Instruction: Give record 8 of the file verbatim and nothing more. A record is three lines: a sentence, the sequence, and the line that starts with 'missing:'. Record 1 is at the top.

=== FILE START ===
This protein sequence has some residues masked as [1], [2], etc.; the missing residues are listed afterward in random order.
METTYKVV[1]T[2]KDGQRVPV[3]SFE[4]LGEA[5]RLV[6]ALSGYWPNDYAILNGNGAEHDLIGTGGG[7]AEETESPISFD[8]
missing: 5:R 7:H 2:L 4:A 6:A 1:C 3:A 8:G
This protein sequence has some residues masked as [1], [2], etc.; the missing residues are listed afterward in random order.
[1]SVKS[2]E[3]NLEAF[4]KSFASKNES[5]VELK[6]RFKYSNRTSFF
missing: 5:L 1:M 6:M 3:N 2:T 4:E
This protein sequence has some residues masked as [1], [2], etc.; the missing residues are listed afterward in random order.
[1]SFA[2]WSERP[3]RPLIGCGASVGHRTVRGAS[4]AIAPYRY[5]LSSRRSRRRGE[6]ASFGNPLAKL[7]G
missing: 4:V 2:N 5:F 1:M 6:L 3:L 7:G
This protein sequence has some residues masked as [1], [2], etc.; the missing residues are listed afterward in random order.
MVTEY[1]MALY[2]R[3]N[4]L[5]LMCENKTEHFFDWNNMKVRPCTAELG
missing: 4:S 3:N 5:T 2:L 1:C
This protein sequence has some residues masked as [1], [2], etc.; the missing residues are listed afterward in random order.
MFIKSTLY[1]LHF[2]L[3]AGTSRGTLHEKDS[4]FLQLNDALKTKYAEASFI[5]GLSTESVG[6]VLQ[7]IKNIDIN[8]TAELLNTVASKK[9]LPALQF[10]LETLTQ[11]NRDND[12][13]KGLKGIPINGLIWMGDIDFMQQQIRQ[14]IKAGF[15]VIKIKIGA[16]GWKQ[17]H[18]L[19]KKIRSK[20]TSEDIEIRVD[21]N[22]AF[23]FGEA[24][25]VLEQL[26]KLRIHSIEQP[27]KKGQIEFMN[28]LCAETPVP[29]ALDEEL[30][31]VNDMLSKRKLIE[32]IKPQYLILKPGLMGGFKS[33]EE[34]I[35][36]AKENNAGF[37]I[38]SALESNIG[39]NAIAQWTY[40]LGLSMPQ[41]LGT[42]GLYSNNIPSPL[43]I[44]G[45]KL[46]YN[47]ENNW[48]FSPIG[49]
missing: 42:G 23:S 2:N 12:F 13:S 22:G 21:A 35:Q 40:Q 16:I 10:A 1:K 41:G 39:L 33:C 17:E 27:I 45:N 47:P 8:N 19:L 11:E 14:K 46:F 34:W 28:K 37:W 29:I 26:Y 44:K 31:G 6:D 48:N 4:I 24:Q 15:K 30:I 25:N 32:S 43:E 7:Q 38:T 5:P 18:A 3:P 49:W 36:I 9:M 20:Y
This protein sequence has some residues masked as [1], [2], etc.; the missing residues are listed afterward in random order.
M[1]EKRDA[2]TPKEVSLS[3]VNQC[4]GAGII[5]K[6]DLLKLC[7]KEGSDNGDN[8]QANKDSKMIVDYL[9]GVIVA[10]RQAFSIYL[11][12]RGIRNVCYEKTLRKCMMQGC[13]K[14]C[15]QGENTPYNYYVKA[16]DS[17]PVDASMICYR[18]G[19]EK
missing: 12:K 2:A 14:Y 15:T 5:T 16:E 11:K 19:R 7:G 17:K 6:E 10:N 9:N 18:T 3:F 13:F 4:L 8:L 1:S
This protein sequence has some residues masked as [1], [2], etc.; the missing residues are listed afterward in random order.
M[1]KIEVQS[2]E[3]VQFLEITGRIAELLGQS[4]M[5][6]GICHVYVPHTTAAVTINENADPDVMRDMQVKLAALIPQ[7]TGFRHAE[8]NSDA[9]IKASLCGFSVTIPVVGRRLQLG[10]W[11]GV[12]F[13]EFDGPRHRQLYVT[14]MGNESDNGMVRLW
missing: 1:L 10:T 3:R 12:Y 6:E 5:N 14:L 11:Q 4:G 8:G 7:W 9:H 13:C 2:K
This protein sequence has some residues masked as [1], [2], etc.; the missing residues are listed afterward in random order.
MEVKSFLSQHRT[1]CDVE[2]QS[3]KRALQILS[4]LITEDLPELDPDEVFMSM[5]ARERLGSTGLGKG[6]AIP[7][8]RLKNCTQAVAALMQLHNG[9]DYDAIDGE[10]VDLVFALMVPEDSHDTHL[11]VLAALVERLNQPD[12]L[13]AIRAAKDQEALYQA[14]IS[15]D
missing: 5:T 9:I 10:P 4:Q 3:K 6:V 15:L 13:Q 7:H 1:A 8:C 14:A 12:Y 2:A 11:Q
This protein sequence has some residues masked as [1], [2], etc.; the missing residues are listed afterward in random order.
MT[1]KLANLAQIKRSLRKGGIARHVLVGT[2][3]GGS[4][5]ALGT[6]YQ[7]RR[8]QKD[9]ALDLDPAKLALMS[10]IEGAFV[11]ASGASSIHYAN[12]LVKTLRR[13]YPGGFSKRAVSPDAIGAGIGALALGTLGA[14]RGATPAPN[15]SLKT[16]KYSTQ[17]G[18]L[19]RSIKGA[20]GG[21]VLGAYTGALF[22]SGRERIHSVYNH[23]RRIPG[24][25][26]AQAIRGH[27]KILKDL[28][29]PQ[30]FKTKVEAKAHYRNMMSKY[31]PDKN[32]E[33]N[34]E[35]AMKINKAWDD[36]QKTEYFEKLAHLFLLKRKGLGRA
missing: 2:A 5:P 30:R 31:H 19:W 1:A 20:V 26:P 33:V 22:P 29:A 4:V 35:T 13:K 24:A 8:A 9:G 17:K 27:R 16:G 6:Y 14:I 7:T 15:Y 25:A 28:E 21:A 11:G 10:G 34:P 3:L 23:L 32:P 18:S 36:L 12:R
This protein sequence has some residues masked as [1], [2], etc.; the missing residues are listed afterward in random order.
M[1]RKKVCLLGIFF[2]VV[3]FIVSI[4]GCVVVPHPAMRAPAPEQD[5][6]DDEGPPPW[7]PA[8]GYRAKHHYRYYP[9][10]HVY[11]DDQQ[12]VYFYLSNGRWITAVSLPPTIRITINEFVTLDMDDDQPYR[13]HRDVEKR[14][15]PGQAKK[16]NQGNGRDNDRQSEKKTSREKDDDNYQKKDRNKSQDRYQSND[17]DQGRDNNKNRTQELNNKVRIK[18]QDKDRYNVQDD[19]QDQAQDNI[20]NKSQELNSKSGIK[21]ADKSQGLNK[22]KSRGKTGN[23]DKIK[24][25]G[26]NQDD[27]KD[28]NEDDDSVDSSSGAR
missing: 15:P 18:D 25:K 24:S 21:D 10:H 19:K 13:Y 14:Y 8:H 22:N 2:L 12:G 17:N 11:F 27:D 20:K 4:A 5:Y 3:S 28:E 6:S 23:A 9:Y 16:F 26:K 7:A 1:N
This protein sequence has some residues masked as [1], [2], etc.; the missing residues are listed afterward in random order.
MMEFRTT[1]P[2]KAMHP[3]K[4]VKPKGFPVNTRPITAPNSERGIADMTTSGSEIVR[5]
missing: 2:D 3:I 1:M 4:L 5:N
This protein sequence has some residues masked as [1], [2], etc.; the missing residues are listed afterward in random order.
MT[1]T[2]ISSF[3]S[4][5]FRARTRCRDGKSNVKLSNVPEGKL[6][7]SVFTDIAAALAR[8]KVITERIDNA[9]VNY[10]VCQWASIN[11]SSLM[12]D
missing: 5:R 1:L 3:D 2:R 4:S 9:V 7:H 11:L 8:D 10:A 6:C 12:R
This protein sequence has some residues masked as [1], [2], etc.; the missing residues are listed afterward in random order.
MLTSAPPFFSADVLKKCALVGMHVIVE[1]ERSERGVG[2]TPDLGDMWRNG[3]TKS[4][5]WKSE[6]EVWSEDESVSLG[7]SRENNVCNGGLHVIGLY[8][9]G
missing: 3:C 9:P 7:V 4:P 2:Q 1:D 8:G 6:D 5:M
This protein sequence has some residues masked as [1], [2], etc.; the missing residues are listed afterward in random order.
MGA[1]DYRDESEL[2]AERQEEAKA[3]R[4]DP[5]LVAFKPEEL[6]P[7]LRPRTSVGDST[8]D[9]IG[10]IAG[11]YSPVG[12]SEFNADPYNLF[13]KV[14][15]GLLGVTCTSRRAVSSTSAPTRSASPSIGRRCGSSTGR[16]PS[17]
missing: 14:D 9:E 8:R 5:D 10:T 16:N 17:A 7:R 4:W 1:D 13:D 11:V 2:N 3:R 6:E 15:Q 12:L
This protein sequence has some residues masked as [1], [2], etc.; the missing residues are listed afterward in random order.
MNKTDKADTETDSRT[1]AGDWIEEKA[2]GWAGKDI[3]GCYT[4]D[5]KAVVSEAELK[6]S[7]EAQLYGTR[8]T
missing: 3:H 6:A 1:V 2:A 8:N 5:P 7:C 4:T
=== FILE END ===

This protein sequence has some residues masked as [1], [2], etc.; the missing residues are listed afterward in random order.
MEVKSFLSQHRT[1]CDVE[2]QS[3]KRALQILS[4]LITEDLPELDPDEVFMSM[5]ARERLGSTGLGKG[6]AIP[7][8]RLKNCTQAVAALMQLHNG[9]DYDAIDGE[10]VDLVFALMVPEDSHDTHL[11]VLAALVERLNQPD[12]L[13]AIRAAKDQEALYQA[14]IS[15]D
missing: 5:T 9:I 10:P 4:Q 3:K 6:V 15:L 13:Q 7:H 1:A 8:C 14:A 12:Y 2:A 11:Q